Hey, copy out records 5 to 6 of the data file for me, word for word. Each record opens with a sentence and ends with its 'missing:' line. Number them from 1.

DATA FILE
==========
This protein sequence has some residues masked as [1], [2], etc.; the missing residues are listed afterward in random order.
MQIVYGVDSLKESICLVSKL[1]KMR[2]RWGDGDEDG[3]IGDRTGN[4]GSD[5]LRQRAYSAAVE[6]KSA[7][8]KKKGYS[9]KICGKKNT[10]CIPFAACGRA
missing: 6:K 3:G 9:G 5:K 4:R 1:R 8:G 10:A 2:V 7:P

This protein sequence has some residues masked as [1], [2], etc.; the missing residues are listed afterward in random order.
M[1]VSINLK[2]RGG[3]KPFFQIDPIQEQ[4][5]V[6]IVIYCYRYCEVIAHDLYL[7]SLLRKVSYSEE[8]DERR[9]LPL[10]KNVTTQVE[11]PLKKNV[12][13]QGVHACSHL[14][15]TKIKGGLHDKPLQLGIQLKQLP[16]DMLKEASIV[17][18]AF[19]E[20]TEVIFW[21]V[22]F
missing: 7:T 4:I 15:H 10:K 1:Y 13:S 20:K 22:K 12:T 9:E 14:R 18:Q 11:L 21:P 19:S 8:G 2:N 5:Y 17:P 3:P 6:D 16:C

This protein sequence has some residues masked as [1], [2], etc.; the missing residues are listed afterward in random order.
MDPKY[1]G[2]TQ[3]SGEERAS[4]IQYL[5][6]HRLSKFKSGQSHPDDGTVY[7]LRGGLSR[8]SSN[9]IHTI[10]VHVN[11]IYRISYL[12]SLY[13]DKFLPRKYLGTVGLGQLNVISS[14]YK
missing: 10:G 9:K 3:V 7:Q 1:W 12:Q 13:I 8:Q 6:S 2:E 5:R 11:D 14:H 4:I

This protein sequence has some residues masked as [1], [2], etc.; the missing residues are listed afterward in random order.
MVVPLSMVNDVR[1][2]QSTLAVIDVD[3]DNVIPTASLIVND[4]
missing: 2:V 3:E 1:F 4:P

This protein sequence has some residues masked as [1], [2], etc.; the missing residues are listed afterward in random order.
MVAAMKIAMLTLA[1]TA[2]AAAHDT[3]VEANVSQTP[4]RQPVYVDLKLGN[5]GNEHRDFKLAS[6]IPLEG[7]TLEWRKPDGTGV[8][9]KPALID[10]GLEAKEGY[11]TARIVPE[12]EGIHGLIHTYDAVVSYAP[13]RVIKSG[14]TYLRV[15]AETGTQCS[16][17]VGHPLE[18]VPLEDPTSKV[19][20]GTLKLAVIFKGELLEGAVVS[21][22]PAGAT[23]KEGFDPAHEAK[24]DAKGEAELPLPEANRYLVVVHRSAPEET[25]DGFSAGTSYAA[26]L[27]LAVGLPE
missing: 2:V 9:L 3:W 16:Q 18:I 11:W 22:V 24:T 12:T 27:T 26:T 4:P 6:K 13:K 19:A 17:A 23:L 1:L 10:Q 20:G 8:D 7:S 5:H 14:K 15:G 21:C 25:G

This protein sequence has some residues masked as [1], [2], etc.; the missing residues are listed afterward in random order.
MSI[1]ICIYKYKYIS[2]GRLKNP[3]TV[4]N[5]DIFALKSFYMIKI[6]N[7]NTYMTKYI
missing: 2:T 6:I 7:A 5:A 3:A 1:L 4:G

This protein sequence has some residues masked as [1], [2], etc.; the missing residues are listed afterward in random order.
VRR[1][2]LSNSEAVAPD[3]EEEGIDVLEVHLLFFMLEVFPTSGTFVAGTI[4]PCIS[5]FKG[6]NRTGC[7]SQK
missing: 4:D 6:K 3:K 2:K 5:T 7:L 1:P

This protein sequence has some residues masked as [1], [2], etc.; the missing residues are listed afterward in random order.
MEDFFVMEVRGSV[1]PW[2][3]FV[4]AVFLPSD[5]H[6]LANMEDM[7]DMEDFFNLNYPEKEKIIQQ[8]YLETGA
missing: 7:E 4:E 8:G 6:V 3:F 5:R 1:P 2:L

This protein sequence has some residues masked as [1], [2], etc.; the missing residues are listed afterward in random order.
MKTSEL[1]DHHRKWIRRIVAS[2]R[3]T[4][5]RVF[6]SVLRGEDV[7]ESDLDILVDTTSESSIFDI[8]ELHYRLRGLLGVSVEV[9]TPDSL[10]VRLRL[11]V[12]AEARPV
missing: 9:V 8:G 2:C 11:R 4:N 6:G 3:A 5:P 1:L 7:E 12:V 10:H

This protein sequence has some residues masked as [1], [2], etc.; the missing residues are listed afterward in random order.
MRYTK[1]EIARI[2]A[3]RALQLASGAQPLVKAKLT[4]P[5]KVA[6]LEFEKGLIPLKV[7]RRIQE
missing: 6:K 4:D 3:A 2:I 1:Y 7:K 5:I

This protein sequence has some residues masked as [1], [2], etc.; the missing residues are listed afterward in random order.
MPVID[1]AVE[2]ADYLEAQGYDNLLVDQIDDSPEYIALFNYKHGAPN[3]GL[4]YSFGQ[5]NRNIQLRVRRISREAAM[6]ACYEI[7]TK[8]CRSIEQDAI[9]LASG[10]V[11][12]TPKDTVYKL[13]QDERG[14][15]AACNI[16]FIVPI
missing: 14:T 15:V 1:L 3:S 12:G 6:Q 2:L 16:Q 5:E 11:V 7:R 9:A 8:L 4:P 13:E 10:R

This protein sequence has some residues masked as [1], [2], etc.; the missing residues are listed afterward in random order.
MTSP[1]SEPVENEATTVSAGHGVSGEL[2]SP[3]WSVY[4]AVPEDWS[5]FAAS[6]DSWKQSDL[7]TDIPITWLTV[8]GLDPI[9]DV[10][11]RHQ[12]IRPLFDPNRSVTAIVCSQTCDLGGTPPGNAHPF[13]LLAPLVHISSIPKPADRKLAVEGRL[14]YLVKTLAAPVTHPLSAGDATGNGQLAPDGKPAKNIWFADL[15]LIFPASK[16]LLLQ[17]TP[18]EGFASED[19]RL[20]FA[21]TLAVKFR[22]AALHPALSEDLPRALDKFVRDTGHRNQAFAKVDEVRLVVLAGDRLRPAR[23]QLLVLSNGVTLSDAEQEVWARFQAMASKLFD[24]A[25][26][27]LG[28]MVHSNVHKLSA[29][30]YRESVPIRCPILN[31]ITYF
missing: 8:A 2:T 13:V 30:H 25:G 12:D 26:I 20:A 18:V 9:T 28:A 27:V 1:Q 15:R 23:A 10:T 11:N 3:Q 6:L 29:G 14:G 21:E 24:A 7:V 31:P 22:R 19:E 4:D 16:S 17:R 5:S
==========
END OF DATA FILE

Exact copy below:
This protein sequence has some residues masked as [1], [2], etc.; the missing residues are listed afterward in random order.
MVAAMKIAMLTLA[1]TA[2]AAAHDT[3]VEANVSQTP[4]RQPVYVDLKLGN[5]GNEHRDFKLAS[6]IPLEG[7]TLEWRKPDGTGV[8][9]KPALID[10]GLEAKEGY[11]TARIVPE[12]EGIHGLIHTYDAVVSYAP[13]RVIKSG[14]TYLRV[15]AETGTQCS[16][17]VGHPLE[18]VPLEDPTSKV[19][20]GTLKLAVIFKGELLEGAVVS[21][22]PAGAT[23]KEGFDPAHEAK[24]DAKGEAELPLPEANRYLVVVHRSAPEET[25]DGFSAGTSYAA[26]L[27]LAVGLPE
missing: 2:V 9:L 3:W 16:Q 18:I 11:W 22:V 24:T 12:T 27:T 26:T 4:P 6:K 13:K 19:A 17:A 23:L 1:L 10:Q 20:G 8:D 7:S 5:H 14:K 15:G 21:C 25:G

This protein sequence has some residues masked as [1], [2], etc.; the missing residues are listed afterward in random order.
MSI[1]ICIYKYKYIS[2]GRLKNP[3]TV[4]N[5]DIFALKSFYMIKI[6]N[7]NTYMTKYI
missing: 2:T 6:I 7:A 5:A 3:A 1:L 4:G